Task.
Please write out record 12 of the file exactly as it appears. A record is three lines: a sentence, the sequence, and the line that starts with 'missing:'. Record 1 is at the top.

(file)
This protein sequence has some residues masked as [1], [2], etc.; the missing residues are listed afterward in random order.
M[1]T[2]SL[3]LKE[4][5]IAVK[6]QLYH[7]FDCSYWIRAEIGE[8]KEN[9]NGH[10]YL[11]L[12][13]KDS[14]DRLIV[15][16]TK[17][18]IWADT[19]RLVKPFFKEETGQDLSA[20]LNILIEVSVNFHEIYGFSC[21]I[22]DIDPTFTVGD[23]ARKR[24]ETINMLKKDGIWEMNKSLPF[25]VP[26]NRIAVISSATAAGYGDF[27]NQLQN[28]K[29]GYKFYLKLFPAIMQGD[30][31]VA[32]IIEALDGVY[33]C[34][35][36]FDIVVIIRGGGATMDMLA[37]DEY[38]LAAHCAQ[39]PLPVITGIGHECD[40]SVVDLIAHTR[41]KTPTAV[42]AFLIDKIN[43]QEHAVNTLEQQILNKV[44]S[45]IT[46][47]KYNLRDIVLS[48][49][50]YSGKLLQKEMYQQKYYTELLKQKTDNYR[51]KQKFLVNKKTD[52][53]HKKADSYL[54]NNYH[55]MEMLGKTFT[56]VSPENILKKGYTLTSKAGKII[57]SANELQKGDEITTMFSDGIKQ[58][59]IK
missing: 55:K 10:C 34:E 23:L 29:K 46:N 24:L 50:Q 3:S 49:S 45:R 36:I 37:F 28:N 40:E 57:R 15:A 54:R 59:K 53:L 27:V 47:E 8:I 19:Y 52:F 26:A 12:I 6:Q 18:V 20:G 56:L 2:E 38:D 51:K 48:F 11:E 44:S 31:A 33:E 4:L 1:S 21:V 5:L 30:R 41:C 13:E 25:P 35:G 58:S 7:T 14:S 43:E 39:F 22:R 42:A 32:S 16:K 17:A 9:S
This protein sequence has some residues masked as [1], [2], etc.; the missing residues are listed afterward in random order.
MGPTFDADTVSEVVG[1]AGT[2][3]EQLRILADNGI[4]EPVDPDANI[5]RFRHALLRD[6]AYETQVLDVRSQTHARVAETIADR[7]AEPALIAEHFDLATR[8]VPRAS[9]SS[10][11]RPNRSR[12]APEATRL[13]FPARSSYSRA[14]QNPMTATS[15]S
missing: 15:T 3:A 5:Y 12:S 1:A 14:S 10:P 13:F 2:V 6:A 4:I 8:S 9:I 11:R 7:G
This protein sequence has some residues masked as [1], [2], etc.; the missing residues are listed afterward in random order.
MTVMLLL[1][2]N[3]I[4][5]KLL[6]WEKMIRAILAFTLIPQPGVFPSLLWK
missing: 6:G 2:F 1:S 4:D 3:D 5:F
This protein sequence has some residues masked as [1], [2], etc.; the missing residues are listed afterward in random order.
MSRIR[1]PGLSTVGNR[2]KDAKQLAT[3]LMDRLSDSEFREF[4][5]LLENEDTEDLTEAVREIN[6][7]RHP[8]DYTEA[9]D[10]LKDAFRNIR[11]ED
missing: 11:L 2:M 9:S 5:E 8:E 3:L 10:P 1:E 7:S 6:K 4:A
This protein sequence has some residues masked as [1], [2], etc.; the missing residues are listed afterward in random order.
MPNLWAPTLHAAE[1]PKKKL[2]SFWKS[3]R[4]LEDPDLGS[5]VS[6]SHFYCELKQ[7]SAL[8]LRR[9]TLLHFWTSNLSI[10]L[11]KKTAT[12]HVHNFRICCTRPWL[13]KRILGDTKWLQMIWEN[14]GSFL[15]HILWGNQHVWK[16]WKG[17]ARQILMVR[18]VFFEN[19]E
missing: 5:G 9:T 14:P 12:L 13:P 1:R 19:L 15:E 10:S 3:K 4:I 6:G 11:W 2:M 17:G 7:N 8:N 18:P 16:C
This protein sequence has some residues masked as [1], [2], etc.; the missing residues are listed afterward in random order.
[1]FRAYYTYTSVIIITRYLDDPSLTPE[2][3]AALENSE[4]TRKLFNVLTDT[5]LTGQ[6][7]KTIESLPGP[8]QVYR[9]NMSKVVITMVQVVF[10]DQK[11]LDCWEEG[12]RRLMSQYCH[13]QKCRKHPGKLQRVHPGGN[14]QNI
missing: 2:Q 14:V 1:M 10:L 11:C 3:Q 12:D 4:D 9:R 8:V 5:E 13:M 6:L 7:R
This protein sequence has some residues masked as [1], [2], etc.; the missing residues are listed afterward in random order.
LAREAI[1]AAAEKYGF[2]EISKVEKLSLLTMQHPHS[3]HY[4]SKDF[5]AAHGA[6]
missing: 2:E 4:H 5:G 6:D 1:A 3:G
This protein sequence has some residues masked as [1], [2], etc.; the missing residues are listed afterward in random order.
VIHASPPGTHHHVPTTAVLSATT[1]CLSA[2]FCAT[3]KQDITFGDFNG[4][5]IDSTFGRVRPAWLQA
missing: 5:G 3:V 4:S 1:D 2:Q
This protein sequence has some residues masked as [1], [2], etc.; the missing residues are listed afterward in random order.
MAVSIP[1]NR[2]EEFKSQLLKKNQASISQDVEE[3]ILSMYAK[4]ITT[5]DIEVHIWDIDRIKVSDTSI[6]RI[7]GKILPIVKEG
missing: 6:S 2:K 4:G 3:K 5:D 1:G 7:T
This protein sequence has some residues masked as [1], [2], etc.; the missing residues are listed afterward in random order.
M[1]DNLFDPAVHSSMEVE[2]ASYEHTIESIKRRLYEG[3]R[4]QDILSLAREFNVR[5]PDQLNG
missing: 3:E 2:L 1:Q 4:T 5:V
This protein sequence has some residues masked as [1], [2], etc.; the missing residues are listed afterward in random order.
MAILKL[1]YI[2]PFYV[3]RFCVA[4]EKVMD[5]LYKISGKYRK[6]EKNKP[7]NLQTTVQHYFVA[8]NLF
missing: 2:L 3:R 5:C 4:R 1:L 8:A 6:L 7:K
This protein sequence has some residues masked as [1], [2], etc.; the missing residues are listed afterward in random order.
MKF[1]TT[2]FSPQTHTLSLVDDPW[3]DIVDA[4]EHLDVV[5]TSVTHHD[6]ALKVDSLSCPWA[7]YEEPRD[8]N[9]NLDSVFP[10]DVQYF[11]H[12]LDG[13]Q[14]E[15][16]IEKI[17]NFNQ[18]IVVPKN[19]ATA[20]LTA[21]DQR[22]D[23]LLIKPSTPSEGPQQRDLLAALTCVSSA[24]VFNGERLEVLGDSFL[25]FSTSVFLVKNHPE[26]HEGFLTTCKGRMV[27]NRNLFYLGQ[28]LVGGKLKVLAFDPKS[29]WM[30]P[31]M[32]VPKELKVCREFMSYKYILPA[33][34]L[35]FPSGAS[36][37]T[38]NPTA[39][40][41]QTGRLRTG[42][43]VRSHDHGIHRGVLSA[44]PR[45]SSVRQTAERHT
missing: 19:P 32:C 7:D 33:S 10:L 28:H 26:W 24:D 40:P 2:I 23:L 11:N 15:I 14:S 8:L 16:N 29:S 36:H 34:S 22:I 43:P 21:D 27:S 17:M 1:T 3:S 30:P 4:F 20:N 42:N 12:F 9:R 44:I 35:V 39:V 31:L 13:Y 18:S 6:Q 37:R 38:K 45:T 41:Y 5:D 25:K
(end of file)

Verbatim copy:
This protein sequence has some residues masked as [1], [2], etc.; the missing residues are listed afterward in random order.
MKF[1]TT[2]FSPQTHTLSLVDDPW[3]DIVDA[4]EHLDVV[5]TSVTHHD[6]ALKVDSLSCPWA[7]YEEPRD[8]N[9]NLDSVFP[10]DVQYF[11]H[12]LDG[13]Q[14]E[15][16]IEKI[17]NFNQ[18]IVVPKN[19]ATA[20]LTA[21]DQR[22]D[23]LLIKPSTPSEGPQQRDLLAALTCVSSA[24]VFNGERLEVLGDSFL[25]FSTSVFLVKNHPE[26]HEGFLTTCKGRMV[27]NRNLFYLGQ[28]LVGGKLKVLAFDPKS[29]WM[30]P[31]M[32]VPKELKVCREFMSYKYILPA[33][34]L[35]FPSGAS[36][37]T[38]NPTA[39][40][41]QTGRLRTG[42][43]VRSHDHGIHRGVLSA[44]PR[45]SSVRQTAERHT
missing: 19:P 32:C 7:D 33:S 10:L 28:H 26:W 24:D 40:P 2:I 23:L 11:N 15:I 14:S 8:L 16:N 29:S 36:H 34:S 22:I 43:P 21:D 27:S 17:M 1:T 3:S 30:P 4:F 20:N 42:N 12:F 9:R 44:I 35:V 39:V 31:L 13:Y 18:S 6:Q 37:R 38:K 45:T 41:Y 5:D 25:K